Suddenly this one guy had texted me, telling me he had decided to go on a date with the very first girl that appears on his feed. I had happened to be that girl, apparently. The sceptic that I am, I asked him whether he had been texting the same thing to all girls he could find, to which he was unsurprisingly offended, and gave me his Instagram id and immediately deleted his dating app account. I was quite amused and surprised, it felt like a breath of fresh air; I almost seemed to have pushed my head out of the oppressing water and an arm seemed to be waiting outside to pull me up. I forced myself not to think much about anything else. We had an engaging conversation for an hour or two, and I decided to give this a shot.

It’s not impossible for this guy to turn out to be a serial killer indeed, or at the very least the usual quintessential creepy guy. But I didn’t want to think about that. It would only make it worse; after all I was already there. He wasn’t, yet. It was almost six o’clock. I debated whether I should finally send him a text, and that’s when I found that my cellular network was gone, even the cafe WiFi didn’t seem to work at all. So much for a fancy cafe, huh. What would I do now? It was still raining outside, but the downpour had thinned into a slow drizzle. The rain holding up my date was too boring. What if he was secretly a superhero, busy saving some helpless little boy from a speeding bus? Perhaps he was someone only I could see, an apparition- hundreds of years old- who had materialised again into human form only to enjoy the pleasures and pains of love. I laughed at my superfluous daydreams. I tried to imagine what he would be like. The very little time that I had known him gave me the impression that he was more or less an average guy, with perhaps an unusual urgency to meet a stranger like me. He was funny, but not too edgy, he was appreciative and nice without being redundant in his greetings and niceties. He was polite and seemingly decent. What struck me the most about him was his intensity of wanting to form passionate human connections. He seemed so eager to meet me that you’d think we were long lost friends, who must meet before time runs out and each has to catch their flights going opposite ways. But who was he, really? A two-hour conversation might entirely be a facade, and I sure do know how easy it is to pretend to be someone you’re not.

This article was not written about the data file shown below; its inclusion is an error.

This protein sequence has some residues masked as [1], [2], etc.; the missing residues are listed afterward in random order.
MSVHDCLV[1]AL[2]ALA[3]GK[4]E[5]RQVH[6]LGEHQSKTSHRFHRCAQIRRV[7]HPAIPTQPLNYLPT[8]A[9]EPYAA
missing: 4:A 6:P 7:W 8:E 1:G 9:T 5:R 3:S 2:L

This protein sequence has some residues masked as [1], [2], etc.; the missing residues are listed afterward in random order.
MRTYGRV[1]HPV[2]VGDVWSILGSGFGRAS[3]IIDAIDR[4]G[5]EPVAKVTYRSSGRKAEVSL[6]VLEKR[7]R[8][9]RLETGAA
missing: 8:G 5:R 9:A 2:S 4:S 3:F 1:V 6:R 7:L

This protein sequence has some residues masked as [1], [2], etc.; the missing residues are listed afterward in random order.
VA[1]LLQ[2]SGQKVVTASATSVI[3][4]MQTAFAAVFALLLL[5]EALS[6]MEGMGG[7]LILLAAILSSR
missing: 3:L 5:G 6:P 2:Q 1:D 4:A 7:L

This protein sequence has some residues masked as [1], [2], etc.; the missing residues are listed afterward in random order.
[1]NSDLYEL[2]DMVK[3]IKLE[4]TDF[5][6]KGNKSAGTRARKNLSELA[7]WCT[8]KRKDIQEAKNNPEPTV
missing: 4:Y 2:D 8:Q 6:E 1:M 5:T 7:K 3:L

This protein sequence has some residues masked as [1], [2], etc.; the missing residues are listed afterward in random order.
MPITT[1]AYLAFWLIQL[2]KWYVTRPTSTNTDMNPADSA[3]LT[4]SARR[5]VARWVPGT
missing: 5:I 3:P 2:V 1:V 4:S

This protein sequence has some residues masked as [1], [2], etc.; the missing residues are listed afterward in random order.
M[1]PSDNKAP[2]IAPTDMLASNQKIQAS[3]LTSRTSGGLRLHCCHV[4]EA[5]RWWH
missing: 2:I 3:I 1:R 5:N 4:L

Was I being stood up? I had managed to keep these awful doubts away from my mind, but he was supposed to be here a long time ago. The sky had cleared by now, and darkened at the same time with the tresses of nightfall. The fears of the insecure girl inside me came true after all. I called the waiter and paid the bill, struggling to wear a nonchalant customer-like expression on my face, reminding myself that he had no way to know that I was supposed to meet someone. Looking happy was too suspicious, I tried to look busy – as if my time for a cosy solitary evening at a cafe was finally up and I must get back to my normal, hectic life. I stepped out of the large glass door that now revealed beautiful yellow inlaid lights. I opened my phone. A bunch of messages, none from him. The newsfeed read that heavier rainfall and thunderstorm was to be expected in the next few days. Oh, and it reported the death of a young man in Kolkata by thunder strike.

Can you blame me for wishing it was him?

The sun sleeps on your amber skin
The classroom turns into a raj darbar.